The Philippine Daily Inquirer in the past week has featured on its front page, articles on the problems besetting the Manila Hotel. Today it has an editorial on it. The hotel which if I am not mistaken was built in 1912. One of the first icons and architectural symbols of American sovereignty, it was meant to provide luxurious accommodation for the new colonizers. During the preceding Spanish regime, the luxurious hotels were in Binondo. Rizal's Crisostomo Ibarra in the Noli Me Tangere, describes one of them. Nonetheless before the Manila Hotel was built, travellers to the Philippines had little good to say about tourist accomodations in the city.
The hotel is famous for the fact that as part of the deal between Commonwealth President Quezon and General MacArthur on training the new Philippine Army, the general had for a perk the airconditioned penthouse of the hotel. The hotel also witnessed the end of American colonialism in the Philippines. Richard Connaughton, John Pimlott and Duncan Anderson write in a chapter of "The Battle of Manila" that just before the Japanese entered the city, the scene at the Champagne Room was like from a Bunuel movie. MacArthur's penthouse however was put to the torch by the retreating Japanese right before MacArthur's eyes.
Postwar history records numerous social events, political party conventions and the constitutional convention that gave us the 1973 charter. The hotel in the 1980s was still the destination as the newer hotels built in the 1970s had not yet attained that snob appeal. I remember attending as a teenager dubuts and soirees in the hotel ballroom. Later on as a young professional it was the UP Alumni homecomings sponsored in part by GSIS. When the hotel was bought by the group controlled by Bulletin publisher Emilio Yap, it hosted the DOST's NAST conventions and other like activities. Attendees got their complimentary Manila Bulletin.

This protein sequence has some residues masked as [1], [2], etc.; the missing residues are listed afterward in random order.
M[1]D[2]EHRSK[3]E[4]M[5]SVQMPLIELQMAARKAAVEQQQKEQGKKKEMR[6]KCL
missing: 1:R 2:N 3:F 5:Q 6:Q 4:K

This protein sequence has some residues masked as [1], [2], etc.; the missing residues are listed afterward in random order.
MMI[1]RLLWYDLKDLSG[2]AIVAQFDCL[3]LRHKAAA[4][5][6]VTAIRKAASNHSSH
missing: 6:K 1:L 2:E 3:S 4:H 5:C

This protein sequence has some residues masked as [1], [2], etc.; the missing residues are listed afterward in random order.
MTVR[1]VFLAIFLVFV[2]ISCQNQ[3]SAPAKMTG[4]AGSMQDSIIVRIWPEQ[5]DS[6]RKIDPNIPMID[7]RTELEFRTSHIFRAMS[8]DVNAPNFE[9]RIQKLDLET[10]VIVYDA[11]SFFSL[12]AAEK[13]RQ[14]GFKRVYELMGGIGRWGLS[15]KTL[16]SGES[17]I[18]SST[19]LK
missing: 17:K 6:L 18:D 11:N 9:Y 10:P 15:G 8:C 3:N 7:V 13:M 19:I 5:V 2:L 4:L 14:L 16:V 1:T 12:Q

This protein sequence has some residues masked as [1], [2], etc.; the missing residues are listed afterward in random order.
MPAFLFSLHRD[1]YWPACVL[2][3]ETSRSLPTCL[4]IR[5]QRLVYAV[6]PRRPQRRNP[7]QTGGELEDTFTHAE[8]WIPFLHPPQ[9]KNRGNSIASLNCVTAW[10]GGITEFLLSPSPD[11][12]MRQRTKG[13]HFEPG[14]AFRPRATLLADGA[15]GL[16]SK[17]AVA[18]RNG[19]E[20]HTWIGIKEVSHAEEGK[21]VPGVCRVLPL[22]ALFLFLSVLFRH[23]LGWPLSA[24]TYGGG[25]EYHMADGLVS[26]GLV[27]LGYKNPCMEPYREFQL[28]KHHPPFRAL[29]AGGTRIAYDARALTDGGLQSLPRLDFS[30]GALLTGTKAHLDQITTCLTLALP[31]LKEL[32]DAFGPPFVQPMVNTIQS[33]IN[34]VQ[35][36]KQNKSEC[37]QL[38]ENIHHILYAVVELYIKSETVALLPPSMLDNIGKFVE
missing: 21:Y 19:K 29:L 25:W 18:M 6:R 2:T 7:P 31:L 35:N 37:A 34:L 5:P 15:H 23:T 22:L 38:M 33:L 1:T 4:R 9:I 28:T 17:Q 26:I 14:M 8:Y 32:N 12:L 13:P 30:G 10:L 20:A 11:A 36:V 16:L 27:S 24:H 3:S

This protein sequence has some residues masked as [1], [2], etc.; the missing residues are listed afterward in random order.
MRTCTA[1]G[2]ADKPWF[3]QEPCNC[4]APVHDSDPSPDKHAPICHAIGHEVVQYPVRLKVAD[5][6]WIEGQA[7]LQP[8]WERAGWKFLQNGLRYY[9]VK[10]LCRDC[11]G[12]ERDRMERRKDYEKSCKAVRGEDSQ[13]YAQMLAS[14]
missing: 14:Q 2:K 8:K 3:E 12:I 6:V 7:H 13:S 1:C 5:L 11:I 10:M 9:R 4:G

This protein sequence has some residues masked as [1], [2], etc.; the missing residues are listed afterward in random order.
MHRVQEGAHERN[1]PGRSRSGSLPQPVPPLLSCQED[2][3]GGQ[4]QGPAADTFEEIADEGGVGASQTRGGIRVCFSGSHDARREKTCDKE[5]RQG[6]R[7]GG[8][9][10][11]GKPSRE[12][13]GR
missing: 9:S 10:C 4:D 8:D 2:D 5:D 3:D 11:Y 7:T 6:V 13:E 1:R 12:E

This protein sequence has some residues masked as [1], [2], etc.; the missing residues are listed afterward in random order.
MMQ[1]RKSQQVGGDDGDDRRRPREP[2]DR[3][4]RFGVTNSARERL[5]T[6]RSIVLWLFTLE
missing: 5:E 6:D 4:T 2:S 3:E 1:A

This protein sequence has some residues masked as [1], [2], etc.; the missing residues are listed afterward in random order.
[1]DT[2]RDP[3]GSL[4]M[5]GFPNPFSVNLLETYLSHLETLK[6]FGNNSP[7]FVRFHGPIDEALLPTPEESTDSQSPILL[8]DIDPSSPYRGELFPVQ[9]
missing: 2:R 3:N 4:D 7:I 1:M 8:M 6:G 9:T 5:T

The hotel also made history by being the platform from which journalists reported the Tagumpay ng Bayan rallies of presidential candidate Cory Aquino in February 1986. When Aquino assumed the presidency, a few months later, Marcos loyalists took over the hotel lobby.
The senior members of my family who during their long career in government or the business sector were regular habitues of the hotel say that even in the 1970s, the only redeeming feature of the hotel was its heritage and ambiance. The food they told us kids was "not that spectacular". But then we kids had no idea of what good ritzy hotel food was couldn't comment. Only when we had the chance to stay in a few ritzy hotels overseas as part of our professional responsibilities attending conferences (not on junkets mind you but on sponsored tickets!) did we get to compare what the Manila Hotel dished out.